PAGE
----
Full story at US News

A Fractured Ankle Turned Me Into My Father

I saw firsthand how difficult everyday life was for my dad: how precarious were grocery shopping, going to the gym, bathing, putting on socks.

I have become my father. I don’t mean I’m short-tempered, overly particular about petty things or obsessed with finding cheap gasoline, although these are all traits he passed on to me. I mean I can’t walk.

Unlike my father, my condition is temporary — I fractured my ankle on an ill-advised descent down an icy hill on cross-country skis, landing me with a space-age boot and crutches. My father, on the other hand, begrudgingly used a walker for the last years of his life, as his balance became more and more tenuous and his legs progressively weakened from normal pressure hydrocephalus and spinal stenosis. In other words, he was old. And, like 12 million adults in the United States age 65 or older, he lived alone.

Full story at The New York Times

Millions of cardiovascular deaths attributed to not eating enough fruits and vegetables

Preliminary findings from a new study reveal that inadequate fruit and vegetable consumption may account for millions of deaths from heart disease and strokes each year. The study estimated that roughly 1 in 7 cardiovascular deaths could be attributed to not eating enough fruit and 1 in 12 cardiovascular deaths could be attributed to not eating enough vegetables.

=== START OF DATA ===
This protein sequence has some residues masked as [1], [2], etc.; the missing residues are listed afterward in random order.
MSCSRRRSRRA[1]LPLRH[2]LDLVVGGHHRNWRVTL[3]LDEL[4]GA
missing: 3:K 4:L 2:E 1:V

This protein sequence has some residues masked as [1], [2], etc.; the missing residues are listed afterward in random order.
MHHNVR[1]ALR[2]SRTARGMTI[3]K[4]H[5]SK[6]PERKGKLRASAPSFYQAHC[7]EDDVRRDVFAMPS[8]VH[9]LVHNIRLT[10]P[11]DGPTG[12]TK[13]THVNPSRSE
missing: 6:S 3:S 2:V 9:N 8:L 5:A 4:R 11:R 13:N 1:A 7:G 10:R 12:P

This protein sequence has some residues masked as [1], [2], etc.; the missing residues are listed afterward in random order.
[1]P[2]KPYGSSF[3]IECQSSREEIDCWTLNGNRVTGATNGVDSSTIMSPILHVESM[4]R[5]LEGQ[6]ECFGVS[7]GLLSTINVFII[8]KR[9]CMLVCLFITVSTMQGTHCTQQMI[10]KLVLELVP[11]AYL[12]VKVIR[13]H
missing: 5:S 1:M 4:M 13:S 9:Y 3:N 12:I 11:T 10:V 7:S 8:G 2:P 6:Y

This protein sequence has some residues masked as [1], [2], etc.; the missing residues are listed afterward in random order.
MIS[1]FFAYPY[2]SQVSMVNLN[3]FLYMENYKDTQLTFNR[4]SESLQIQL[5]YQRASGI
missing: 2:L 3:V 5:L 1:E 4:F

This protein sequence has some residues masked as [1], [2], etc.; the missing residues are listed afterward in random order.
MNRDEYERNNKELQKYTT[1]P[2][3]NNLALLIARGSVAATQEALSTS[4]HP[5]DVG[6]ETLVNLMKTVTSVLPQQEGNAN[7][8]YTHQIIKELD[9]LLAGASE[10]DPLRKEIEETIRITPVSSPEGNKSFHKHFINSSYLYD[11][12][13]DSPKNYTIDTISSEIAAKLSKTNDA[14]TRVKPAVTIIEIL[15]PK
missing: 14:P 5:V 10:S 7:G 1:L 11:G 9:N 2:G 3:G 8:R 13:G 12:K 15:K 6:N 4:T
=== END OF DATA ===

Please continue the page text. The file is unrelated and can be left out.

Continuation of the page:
Low fruit intake resulted in nearly 1.8 million cardiovascular deaths in 2010, while low vegetable intake resulted in 1 million deaths, according to researchers. Overall, the toll of suboptimal fruit intake was almost double that of vegetables. The impacts were most acute in countries with the lowest average intakes of fruits and vegetables.

“Fruits and vegetables are a modifiable component of diet that can impact preventable deaths globally,” said lead study author Victoria Miller, a postdoctoral researcher at the Friedman School of Nutrition Science and Policy at Tufts University. “Our findings indicate the need for population-based efforts to increase fruit and vegetable consumption throughout the world.”

Full story at Science Daily